H.R. 443: Protecting America’s Solvency Act of 2013

113th Congress, 2013–2015. Text as of Feb 01, 2013 (Introduced).

Status & Summary | PDF | Source: GPO and Cato Institute Deepbills

I

113th CONGRESS

1st Session

H. R. 443

IN THE HOUSE OF REPRESENTATIVES

February 1, 2013

(for himself, Mr. Bachus, Mr. Jones, and Mr. Southerland) introduced the following bill; which was referred to the Committee on Ways and Means

A BILL

To increase the statutory limit on the public debt by $1 trillion upon the adoption by Congress of a balanced budget Constitutional amendment and by an additional $1 trillion upon ratification by the States of that amendment.

1.

Short title

This Act may be cited as the Protecting America’s Solvency Act of 2013 .

2.

Increase in the statutory limit on the public debt

(a)

Adoption

Effective upon the adoption by the Congress of a balanced budget Constitutional amendment with the provisions described in section 3 below, the statutory limit on the public debt set forth in section 3101(b) of title 31, United States Code, is increased by $1 trillion.

(b)

Ratification

Effective upon the ratification by the States of the balanced budget Constitutional amendment with the provisions described in section 3 below, the statutory limit on the public debt set forth in section 3101(b) of title 31, United States Code, is increased by an additional $1 trillion.

3.

Required provisions of a balanced budget constitutional amendment

A balanced budget Constitutional amendment, to comply with the requirements of section 2 above, must include the following provisions:

(1)

Total outlays of the United States for any fiscal year shall not exceed total receipts for that fiscal year. Total receipts shall include all receipts of the United States except those derived from borrowing. Total outlays shall include all outlays of the United States except those for repayment of debt principal. The United States shall have no fiscal year deficits except pursuant to the terms of the amendment.

(2)

The fiscal year deficit prohibition described herein may be suspended by a majority of the membership of both Houses of Congress, by roll call vote, for any fiscal year in which the United States is actively engaged in military conflict pursuant to a war declared by Congress pursuant to article I, section 8, or may be suspended by four-fifths of the membership of Congress, by roll call vote, for any other fiscal year.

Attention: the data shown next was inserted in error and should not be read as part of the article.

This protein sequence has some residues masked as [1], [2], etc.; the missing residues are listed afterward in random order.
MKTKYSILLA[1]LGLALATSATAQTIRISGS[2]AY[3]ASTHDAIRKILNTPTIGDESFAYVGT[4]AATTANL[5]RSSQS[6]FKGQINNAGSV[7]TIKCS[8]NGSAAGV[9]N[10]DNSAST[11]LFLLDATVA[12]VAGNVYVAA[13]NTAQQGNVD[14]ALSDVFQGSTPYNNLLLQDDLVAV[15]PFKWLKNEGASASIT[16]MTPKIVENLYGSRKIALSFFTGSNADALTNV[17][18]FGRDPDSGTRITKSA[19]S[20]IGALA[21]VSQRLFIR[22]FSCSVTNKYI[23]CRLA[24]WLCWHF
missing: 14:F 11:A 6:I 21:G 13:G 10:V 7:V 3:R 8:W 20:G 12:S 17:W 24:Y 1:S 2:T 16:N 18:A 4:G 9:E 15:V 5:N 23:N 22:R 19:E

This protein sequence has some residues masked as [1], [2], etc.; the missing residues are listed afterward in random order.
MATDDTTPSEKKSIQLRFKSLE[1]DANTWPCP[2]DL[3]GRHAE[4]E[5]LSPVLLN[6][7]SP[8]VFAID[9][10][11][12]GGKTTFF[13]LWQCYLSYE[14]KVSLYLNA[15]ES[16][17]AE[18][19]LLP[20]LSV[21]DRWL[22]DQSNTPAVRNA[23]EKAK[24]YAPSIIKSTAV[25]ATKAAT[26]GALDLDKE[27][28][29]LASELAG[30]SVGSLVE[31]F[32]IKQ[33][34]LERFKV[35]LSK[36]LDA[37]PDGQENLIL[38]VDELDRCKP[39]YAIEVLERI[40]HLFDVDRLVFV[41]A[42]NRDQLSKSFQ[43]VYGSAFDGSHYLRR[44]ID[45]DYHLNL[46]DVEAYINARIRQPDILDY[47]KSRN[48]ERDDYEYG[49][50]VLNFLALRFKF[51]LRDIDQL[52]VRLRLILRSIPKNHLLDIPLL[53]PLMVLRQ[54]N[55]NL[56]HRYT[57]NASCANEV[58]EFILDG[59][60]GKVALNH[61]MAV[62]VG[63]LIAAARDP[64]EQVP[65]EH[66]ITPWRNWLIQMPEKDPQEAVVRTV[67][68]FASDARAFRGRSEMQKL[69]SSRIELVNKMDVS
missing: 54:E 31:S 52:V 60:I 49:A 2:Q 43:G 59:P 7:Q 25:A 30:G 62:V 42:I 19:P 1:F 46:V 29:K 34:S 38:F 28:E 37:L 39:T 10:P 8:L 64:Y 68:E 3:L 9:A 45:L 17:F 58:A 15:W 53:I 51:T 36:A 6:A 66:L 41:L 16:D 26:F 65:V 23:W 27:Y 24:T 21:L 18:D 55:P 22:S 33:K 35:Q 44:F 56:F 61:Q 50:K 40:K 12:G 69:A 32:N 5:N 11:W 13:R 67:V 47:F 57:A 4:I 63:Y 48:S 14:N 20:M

(3)

In any fiscal year in which Congress does not suspend the amendment pursuant to its terms and in which total outlays will or may exceed total receipts, the President shall take such steps as are necessary to ensure total outlays for that fiscal year do not exceed total receipts. The President may not order any increase in taxes or other revenue measures to enforce the amendment. A President’s failure to prevent a prohibited fiscal year deficit is an impeachable offense.

(4)

Any Member of Congress and any Governor or attorney general of any State shall have standing and a cause of action to seek judicial enforcement of the amendment. No court of the United States or of any State may order any increase in taxes or other revenue measures to prevent or reduce fiscal year deficits.

(5)
(A)

The amendment shall be phased-in beginning with the first fiscal year commencing six or more months after ratification of the amendment by the States.

(B)

Within three months after ratification, the President shall calculate the total outlays, the total receipts, and the resulting deficit of the United States for the fiscal year in which the amendment was ratified. This deficit is the Base Deficit.

(C)

Fiscal year deficits shall be phased out as follows:

(i)

The deficit for the first fiscal year commencing 6 or more months after ratification by the States of the amendment shall not exceed 80 percent of the Base Deficit.

(ii)

The deficit for the first fiscal year commencing 18 or more months after ratification by the States of the amendment shall not exceed 60 percent of the Base Deficit.

(iii)

The deficit for the first fiscal year commencing 30 or more months after ratification by the States of the amendment shall not exceed 40 percent of the Base Deficit.

(iv)

The deficit for the first fiscal year commencing 42 or more months after ratification by the States of the amendment shall not exceed 20 percent of the Base Deficit.

(v)

There shall be no deficit for any fiscal year commencing 54 or more months after ratification by the States of the amendment.